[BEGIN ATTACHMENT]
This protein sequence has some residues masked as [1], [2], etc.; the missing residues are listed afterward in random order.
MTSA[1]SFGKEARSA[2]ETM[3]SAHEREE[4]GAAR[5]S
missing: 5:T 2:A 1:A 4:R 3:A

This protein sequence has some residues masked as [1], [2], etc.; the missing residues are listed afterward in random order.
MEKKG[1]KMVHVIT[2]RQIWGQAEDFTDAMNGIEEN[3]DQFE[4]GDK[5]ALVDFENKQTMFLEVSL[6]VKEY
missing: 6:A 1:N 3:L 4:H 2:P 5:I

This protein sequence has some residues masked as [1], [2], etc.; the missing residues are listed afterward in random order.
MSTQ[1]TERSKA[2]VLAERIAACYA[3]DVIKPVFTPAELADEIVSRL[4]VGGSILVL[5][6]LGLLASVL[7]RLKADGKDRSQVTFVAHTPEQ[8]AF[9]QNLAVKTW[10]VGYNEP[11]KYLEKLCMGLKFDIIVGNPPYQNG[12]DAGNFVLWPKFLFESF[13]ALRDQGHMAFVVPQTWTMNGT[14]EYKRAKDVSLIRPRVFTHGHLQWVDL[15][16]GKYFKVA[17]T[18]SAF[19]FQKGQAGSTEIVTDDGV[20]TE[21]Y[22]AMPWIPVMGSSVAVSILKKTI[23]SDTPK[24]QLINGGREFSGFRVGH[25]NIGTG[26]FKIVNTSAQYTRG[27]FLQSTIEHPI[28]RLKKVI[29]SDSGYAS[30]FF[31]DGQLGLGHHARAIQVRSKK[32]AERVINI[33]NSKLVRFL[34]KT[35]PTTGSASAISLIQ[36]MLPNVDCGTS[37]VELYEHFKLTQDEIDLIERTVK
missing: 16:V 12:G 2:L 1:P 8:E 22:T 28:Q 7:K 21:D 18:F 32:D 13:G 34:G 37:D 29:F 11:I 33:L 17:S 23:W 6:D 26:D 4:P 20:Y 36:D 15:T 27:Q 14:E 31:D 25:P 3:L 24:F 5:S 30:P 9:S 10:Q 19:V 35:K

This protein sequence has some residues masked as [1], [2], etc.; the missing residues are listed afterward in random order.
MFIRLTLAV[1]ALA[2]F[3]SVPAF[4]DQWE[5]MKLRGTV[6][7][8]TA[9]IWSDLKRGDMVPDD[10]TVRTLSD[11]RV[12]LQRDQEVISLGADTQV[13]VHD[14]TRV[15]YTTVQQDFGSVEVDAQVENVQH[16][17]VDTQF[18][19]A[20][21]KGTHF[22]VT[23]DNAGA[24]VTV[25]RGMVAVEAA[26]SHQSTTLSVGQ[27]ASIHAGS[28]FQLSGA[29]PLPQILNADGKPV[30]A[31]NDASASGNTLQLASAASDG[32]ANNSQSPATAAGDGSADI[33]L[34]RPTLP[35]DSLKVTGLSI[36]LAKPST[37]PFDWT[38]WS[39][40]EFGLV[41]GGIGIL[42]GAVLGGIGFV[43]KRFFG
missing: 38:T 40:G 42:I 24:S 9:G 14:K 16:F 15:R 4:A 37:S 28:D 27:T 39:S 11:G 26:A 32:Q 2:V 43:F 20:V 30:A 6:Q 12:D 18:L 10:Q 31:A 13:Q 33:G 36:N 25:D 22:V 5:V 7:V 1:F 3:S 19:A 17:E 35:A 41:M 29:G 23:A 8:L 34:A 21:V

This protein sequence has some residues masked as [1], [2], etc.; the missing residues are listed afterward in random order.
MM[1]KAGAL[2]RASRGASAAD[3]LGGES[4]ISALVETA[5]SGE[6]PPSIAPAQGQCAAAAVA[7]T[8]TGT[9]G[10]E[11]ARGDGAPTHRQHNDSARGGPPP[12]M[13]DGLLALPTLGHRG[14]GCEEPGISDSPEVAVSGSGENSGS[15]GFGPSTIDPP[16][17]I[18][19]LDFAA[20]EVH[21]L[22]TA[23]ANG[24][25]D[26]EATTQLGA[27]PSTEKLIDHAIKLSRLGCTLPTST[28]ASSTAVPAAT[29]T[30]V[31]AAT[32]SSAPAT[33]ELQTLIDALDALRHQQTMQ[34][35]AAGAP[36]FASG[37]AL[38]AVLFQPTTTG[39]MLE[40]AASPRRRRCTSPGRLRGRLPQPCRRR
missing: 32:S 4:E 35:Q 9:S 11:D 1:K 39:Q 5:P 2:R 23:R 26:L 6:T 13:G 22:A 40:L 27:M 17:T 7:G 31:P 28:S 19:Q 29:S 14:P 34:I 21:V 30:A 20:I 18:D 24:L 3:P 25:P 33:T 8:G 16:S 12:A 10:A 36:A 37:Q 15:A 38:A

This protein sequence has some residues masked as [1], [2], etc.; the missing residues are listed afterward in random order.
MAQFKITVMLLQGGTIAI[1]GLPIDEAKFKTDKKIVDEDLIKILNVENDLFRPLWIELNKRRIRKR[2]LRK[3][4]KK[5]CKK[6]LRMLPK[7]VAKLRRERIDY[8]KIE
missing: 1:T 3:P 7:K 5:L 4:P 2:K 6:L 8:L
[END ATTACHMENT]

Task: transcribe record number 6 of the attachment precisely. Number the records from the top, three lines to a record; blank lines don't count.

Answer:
This protein sequence has some residues masked as [1], [2], etc.; the missing residues are listed afterward in random order.
MAQFKITVMLLQGGTIAI[1]GLPIDEAKFKTDKKIVDEDLIKILNVENDLFRPLWIELNKRRIRKR[2]LRK[3][4]KK[5]CKK[6]LRMLPK[7]VAKLRRERIDY[8]KIE
missing: 1:T 3:P 7:K 5:L 4:P 2:K 6:L 8:L